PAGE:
The gray Craftsman facade doesn't hint at its modernist, all-glass rear exterior.
The South elevation features a single glazed section, which maintains privacy for the homeowners. It also increases the thermal efficiency of the home in a location that experiences extremes of temperature, with hot dry summers that top 35°C and cold winters where the temperature often drops below zero.
Bench seating is built into the exterior of the home, beneath the living room window. Deep eaves protect the home from the strong sun in summer months.
Asphalt shingles wrap around the east facade and onto the roof, allowing the home to be read as a simple, visually unified form.
“I love the simple gabled form with its contrasting claddings with the dark asphalt shingles contrasting with the warmth of the wood,” says architect Barry Condon.
The home is defined by a simple gable form clad in asphalt shingles and larch weatherboards. With a combination of passive house measures and structural insulated panels, virtually no additional energy is required to maintain a consistent level of thermal comfort against the backdrop of the unforgiving New Zealand alpine climate.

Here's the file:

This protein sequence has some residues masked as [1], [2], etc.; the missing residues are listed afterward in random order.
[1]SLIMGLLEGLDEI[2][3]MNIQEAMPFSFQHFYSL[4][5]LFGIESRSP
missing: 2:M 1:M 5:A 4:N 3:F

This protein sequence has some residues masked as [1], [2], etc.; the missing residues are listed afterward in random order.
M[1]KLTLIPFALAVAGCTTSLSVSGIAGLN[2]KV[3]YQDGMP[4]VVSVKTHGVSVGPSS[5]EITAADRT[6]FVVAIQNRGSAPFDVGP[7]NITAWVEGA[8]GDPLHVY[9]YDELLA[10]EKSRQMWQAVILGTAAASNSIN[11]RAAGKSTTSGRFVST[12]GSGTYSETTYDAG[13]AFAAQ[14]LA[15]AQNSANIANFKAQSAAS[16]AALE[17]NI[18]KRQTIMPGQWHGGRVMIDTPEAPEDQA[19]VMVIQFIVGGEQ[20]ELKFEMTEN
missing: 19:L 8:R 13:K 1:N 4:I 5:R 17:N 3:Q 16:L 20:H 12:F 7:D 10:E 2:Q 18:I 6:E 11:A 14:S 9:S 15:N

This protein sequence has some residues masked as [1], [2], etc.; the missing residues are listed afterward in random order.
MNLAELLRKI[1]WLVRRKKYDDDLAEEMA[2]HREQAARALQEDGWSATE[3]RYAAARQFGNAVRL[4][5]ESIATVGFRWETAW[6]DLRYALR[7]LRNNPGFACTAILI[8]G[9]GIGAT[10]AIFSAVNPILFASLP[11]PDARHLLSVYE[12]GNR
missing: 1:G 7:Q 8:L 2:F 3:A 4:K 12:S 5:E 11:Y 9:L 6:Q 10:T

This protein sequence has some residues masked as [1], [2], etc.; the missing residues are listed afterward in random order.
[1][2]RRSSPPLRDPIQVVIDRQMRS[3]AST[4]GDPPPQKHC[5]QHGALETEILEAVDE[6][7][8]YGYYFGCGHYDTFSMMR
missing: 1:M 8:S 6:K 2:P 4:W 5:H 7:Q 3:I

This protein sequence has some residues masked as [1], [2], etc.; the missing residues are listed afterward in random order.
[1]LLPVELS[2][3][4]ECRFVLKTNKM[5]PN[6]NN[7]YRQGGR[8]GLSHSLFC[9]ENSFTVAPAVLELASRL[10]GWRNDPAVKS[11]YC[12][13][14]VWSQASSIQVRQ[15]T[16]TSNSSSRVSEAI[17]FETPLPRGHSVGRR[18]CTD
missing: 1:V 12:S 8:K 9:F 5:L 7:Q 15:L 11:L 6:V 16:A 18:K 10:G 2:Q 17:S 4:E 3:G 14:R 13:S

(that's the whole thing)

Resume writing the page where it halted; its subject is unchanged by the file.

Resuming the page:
“It was a careful process to demolish what we didn’t need, but keep everything we could of the original cottage,” Rhodes says. The builders took extra time to make sure everything was perfect, as the clients are sensitive to external elements like mold and dust. All of the paint and finishes are VOC-free.
A new brick staircase leads up to a rooftop terrace above the new section. A portion of the Victorian home was also remodeled to tie the old and new spaces together.
The disorderly nature of the ruin is juxtaposed against the modern extension and Victorian-era residence. The facade brickwork was largely completed using reclaimed materials, allowing the new section to sensitively blend into its surroundings.
Located about an hour northwest of London in Northamptonshire, a Grade II listed Victorian home was extended to encompass an adjacent cattle barn and historic ruin.
Will Gamble Architects revives a crumbling, 17th-century structure with a svelte addition of steel, brick, and glass.
The cedar-clad tiny house Emma McAllan-Braun and Joel Braun created with Mint Tiny Homes features a pine deck with a stock tank swimming pool.

Zoom out for a look at the modern exterior. From your dream house, to cozy cabins, to loft-like apartments, to repurposed shipping containers, these stellar projects promise something for everyone. Explore a variety of building types with metal roofs, wood siding, gables, and everything in between.